The combined trends of cloud computing, connectivity, and big data analytics are forcing information and communications technology (ICT) companies, and their customers, to rethink their established ways of doing business. Technology is finally living up to its promise: Industry after industry — healthcare, utilities, transportation, and others — can now change their product offerings, go-to-market strategies, and internal business operations, thanks to emerging IT building blocks. This presents an opportunity for technology companies to become active partners of industry verticals (the value chains of interrelated companies in particular sectors) as they embark on digital transformations.
To take on this role, however, the leading IT companies will need to build new capabilities systems. They must get even better at understanding how each industry vertical conducts its business, where to find opportunities to drive value, and how emerging technologies can help solve the specific challenges each industry vertical faces. They must learn to work collaboratively with customers to build industry-specific solutions that can scale across corporate boundaries. They must provide the security and reliability that no one else can, especially across the span of a supply chain. In short, IT companies must become better at designing new high-touch, customized operating models for new types of customers — the companies embedded in vertical industries, traveling down the digital road.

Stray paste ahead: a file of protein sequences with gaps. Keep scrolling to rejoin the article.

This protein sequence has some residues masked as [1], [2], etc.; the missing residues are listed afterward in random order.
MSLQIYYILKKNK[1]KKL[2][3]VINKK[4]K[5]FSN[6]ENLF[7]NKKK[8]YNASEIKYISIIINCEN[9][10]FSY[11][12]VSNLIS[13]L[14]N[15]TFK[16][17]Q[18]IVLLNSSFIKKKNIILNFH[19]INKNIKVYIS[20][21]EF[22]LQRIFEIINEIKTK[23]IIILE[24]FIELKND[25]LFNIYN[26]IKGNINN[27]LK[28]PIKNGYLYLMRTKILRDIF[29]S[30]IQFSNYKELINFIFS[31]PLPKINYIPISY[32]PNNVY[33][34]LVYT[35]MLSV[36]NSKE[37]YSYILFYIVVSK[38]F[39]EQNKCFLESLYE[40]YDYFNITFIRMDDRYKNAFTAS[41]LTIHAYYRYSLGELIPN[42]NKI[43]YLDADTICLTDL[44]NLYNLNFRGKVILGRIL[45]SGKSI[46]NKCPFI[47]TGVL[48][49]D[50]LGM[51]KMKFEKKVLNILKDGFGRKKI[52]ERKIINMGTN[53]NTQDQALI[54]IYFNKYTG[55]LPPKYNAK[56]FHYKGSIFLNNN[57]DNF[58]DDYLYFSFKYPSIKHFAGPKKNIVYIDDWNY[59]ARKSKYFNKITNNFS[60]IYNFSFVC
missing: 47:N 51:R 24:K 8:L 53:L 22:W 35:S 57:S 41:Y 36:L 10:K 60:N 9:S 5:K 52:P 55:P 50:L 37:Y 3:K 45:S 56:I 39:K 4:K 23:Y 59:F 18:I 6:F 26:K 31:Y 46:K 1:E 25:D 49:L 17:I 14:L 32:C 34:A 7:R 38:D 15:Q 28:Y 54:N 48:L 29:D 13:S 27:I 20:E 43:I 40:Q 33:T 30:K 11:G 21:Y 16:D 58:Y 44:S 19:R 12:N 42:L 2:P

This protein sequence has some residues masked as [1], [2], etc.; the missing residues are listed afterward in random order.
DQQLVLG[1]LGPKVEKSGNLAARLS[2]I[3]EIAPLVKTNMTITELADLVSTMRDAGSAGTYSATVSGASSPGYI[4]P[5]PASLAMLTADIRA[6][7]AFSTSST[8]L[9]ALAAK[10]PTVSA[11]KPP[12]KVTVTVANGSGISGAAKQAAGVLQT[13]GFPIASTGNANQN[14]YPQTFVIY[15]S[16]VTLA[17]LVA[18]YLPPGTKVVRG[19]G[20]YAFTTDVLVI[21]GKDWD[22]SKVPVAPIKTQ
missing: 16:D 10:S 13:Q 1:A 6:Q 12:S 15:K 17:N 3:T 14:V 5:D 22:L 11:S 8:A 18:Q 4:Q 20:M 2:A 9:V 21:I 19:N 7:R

- Toshiya Imai is a partner in Tokyo.
- Alex Koster is a principal in Zurich.
- Kenny Kurtzman is a senior partner in Houston.
- Matthew Le Merle is a partner in San Francisco.
- Pierre Peladeau is a partner in Paris.
- For the 2012 Booz & Company Technology Industry Perspective, see strategyand.pwc.com/tech-2012.